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Recently I saw the abstract of a paper by Nash-Williams: ``Should axiomatic set theory be translated into graph theory?''. The abstract, taken from Mathscinet says the following:

The author translates the Zermelo-Fraenkel axioms for set theory ($ZF$) into graph-theoretic language by replacing "set'' by "vertex'' and the membership relation "$∈$'' by the preneighborhood relation "$→$''. A digraph $D$ is an ordered pair $(V(D),E(D))$ such that $V(D)$ is a class (of vertices) and $E(D)⊆V(D)×V(D)$ is the subclass of ordered pairs $(ξ,η)$ such that $ξ$ is a preneighbor of $η$. He describes those graph-theoretic properties a digraph must satisfy in order to be a model of $ZF$ (with or without the axiom of choice ($AC$)). The theorem that $AC$ is independent of $ZF$ can then be formulated as a theorem of graph theory asserting the existence of certain kinds of digraphs.

The author proposes that a translation of this and other independence proofs might yield further insight into why the theorems are true. He also suggests that a textbook on axiomatic set theory as the study of digraphs satisfying certain conditions might increase its accessibility to nonspecialists. However he cautions that translations of independence theorems from one language to another must justify their existence by achieving some substantial progress in either set theory or graph theory.

Now my question is:

Question. Are there any extra works regarding the authors's suggestion ``other independence proofs might yield further insight into why the theorems are true.''?

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Unfortunately I could not find the paper itself, but I am very interested in obtaining a file of the paper too. – Mohammad Golshani Jan 6 at 8:11
    
Some set theoretic axioms also have a graph theoretic equivalent version. For example the failure of Freiling's axiom of symmetry at $\kappa$ ($\sf AS_{\kappa}$) is equivalent to the statement that the complete graph on $P(\kappa)$, can be so directed, that every node leads to at most $\kappa$ - many nodes. – Morteza Azad Jan 6 at 14:38
    
What is really interesting (at least to me) is the following (from the same wikipedia entry): " ...in the case of $\kappa$=$\aleph_0$, this translates to: The complete graph on the unit circle can be so directed, that every node leads to at least countably-many nodes." I find, in this case, the term "unit circle" extremely vague. Since, for $\kappa$=$\aleph_0$, $2^{\aleph_)}$ $\Leftrightarrow$ $\lnot$$\mathbf AX_{\aleph_0}$ (just the continuum hypothesis for $ZFC$), since $CH$ is independent of $ZFC$, how would graphically define the notion of adding one Cohen (or Random) real to the – Thomas Benjamin Jan 6 at 15:35
    
(cont.) "unit circle"? – Thomas Benjamin Jan 6 at 15:36

Although it may seem on the face of it that this proposal is just a question of terminology — yes, a model of set theory is a certain kind of acyclic digraph — nevertheless, my opinion is that one can indeed get some insight by thinking this way.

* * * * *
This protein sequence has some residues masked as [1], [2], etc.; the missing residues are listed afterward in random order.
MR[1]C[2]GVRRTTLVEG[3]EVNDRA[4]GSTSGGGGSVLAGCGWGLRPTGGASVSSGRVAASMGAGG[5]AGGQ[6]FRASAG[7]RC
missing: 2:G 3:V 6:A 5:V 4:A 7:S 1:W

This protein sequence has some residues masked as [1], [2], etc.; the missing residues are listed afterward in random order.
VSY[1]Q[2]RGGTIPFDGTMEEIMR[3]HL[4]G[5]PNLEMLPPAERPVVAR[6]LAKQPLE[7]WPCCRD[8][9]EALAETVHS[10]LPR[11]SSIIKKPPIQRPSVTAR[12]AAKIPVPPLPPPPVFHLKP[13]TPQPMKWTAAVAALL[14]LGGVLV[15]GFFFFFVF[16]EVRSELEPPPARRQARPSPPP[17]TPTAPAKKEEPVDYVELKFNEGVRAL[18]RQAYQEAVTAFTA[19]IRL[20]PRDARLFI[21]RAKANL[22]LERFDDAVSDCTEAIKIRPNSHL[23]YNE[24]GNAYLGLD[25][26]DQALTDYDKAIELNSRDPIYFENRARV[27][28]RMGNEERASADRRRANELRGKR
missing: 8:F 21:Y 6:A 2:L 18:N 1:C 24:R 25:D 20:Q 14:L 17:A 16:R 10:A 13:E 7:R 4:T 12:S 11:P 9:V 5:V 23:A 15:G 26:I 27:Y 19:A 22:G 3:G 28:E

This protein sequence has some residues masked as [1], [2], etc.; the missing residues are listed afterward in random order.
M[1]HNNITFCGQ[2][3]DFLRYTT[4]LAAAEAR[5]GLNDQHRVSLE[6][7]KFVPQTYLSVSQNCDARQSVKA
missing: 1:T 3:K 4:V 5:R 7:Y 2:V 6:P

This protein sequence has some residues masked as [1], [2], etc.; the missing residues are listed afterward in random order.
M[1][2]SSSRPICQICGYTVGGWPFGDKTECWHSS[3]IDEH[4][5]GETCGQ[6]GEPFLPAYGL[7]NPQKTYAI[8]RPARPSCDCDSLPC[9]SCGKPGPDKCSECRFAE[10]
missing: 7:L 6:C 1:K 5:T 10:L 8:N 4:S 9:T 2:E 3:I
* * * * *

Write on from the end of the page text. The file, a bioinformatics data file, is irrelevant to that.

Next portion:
In particular, the main results of my paper on the embedding phenomenon arose out of an explicitly graph-theoretic perspective on the models of set theory, viewing the models of set theory as certain special acyclic digraphs.

Joel David Hamkins, Every countable model of set theory embeds into its own constructible universe, J. Math. Log. 13 (2013), no. 2, 1350006, 27. blog post

For example, I proved that the countable models of set theory are linearly pre-ordered by embeddability: for any two such models, one of them is isomorphic to an induced subgraph of the other. Furthermore, embeddability is determined by the heights of the models, and from this it follows that there are precisely $\omega_1+1$ many bi-embeddability classes. So actually, the countable models of set theory are pre-well-ordered by embeddability! Every nonstandard model of set theory is universal for all countable acyclic digraphs.

The proof uses universal digraph combinatorics, including an acyclic version of the countable random digraph, which I call the countable random $\mathbb{Q}$-graded digraph, and higher analogues arising as uncountable Fraisse limits, leading eventually to what I call the hypnagogic digraph, a set-homogeneous, class-universal, surreal-numbers-graded acyclic class digraph, which is closely connected with the surreal numbers.

It happens that I am just now at the JMM in Seattle, where I will speak on The hypnagogic digraph, with applications to embeddings of the set-theoretic universe on Friday afternoon at the special session on the surreal numbers.

Finally, let me mention that it is an open question whether one can prove in ZFC that there is no graph-embedding of the set-theoretic universe $V$ to the constructible universe $L$, when $V\neq L$. In a joint project currently underway with many authors, however, we have made some significant progress, without yet settling the full question.

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Actually I do think that graph theory can easily interpret all of set theory, and can further provide the basis for extending set theory, and even clarify what's going on in various formulations of set theory itself. I've actually defined a graph theory on top of a Mereological base, I called it "structure Theory", and even proposed it as an alternative foundation of mathematics, see the following links:

https://www.cs.nyu.edu/pipermail/fom/2015-December/019381.html https://sites.google.com/site/zuhairaljohar/structure-theory

Best Regrds

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